Ranking The Teams Within The Team: #10 – Offensive Line
50 yard line on an american football field
Just for kicks, I decided to take a look at the various units on the Seahawks team and attempt to project how good, or bad, they may be in the upcoming season. I ranked the units based on their top-end potential as well as their low-end potential, and also how much confidence there was in predicting their performance. Here are the units that I ranked (in no particular order):
Kickers Coverage Offensive line Quarterbacks Running backs Wide receivers Tight ends Defensive line Linebackers Secondary
#10 – The Offensive Line
Potential Stars in 2010: Max Unger (if you squint really hard) Unger is a very unlikely star, and my first instinct was to list “none.” However, there is at least some potential that Unger could rise. He was a high pick with zone blocking experience who may blossom in his 2nd year under the tutelage of Alex Gibbs. I wouldn’t bet on it though. Okung doesn’t show up here because there is no chance for a rookie left tackle to become a star in his rookie season unless his name is Walter Jones.
Potential Disasters: Russell Okung, Chris Spencer, Ben Hamilton, Chester Pitts Including Okung may be controversial, but there are significantly greater numbers of rookie disasters at the tackle position than stable starters (especially when they holdout for no good reason!!). I’m giving Okung a very long leash, though, and am really just hoping for signs that he will be the long-term answer. Spencer has been a disaster in almost every year he’s played. Hamilton and Pitts are unlikely to be a disaster with their veteran savvy and knowledge of the scheme, but they are older and Pitts is banged up so it’s possible they could be major liabilities.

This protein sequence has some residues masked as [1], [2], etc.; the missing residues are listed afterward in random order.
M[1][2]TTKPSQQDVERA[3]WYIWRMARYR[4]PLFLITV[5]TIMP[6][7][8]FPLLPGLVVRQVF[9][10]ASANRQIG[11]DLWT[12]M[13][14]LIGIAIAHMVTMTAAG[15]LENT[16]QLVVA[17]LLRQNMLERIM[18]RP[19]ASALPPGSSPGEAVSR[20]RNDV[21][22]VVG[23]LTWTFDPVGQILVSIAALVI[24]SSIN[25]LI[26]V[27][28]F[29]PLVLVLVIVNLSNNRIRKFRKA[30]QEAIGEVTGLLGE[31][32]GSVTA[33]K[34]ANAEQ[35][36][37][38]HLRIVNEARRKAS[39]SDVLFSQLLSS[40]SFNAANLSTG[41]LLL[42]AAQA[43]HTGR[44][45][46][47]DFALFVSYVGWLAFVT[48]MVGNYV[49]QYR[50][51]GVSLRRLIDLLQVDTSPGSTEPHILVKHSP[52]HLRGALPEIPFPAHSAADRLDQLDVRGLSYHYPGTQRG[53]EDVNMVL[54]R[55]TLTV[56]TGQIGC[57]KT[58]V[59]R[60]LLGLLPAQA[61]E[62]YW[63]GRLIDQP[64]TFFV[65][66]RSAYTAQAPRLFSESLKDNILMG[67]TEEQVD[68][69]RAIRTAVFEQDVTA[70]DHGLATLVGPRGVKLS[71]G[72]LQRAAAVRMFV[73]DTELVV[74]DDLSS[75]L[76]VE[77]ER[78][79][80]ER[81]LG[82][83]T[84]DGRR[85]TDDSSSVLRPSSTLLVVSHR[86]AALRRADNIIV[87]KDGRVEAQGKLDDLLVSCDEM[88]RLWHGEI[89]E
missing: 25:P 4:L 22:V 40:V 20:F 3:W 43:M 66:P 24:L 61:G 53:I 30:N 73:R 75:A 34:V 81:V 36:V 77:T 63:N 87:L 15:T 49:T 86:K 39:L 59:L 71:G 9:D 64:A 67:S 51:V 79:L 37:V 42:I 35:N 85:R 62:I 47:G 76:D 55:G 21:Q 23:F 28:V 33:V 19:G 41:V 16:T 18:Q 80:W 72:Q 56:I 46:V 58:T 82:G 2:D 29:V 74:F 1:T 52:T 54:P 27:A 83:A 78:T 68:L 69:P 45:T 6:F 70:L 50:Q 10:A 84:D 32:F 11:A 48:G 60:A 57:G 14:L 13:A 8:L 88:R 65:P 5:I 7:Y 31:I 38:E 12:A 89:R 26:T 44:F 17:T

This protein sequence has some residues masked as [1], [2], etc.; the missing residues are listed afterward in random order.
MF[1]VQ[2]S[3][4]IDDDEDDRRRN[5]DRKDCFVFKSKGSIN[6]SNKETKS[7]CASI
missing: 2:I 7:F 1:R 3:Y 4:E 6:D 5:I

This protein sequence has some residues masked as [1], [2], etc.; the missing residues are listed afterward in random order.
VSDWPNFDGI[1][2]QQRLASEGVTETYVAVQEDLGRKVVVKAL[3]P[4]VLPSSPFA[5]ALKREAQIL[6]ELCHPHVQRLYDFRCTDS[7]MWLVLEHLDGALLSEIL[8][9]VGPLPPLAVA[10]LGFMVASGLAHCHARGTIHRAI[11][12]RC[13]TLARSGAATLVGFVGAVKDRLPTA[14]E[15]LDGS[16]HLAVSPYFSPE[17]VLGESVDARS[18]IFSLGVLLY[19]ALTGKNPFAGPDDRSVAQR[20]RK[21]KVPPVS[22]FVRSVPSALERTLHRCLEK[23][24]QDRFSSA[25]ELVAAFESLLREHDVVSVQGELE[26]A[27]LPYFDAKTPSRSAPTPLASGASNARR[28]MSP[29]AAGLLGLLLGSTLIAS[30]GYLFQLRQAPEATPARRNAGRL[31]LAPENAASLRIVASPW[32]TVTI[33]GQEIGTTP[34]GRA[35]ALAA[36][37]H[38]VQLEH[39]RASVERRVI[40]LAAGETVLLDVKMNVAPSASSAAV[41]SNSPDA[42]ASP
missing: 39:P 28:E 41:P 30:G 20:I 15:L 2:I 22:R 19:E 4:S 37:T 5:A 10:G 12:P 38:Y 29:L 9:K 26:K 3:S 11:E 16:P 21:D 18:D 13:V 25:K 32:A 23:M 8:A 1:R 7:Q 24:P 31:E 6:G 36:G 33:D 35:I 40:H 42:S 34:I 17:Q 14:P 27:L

Easiest Players To Project: Max Unger, Sean Locklear The ceiling and the floor are pretty close together for these two. Obviously, as noted above, Unger has more potential at this point since we’ve seen Locklear for years, but Locklear’s floor is also easier to predict for the same reason. Unger played a full season last year, so if he was going to be a disaster, we would have likely seen more signs of it already.
SUMMARY: It’s never a great sign when your offensive line ranks as your least talented unit, but that’s precisely where the Seahawks find themselves. There is not a lot of potential for strong play based on the individuals, so the hope must come from the possibility that Alex Gibbs can make the whole greater than the sum of the parts. The system must make this unit viable. The good news is that is reason to think this unit is on the upswing with the drafting of Unger and Okung in the last two drafts and Gibbs on board to guide it’s development. Finding our center, who will lead the line, is our next top priority.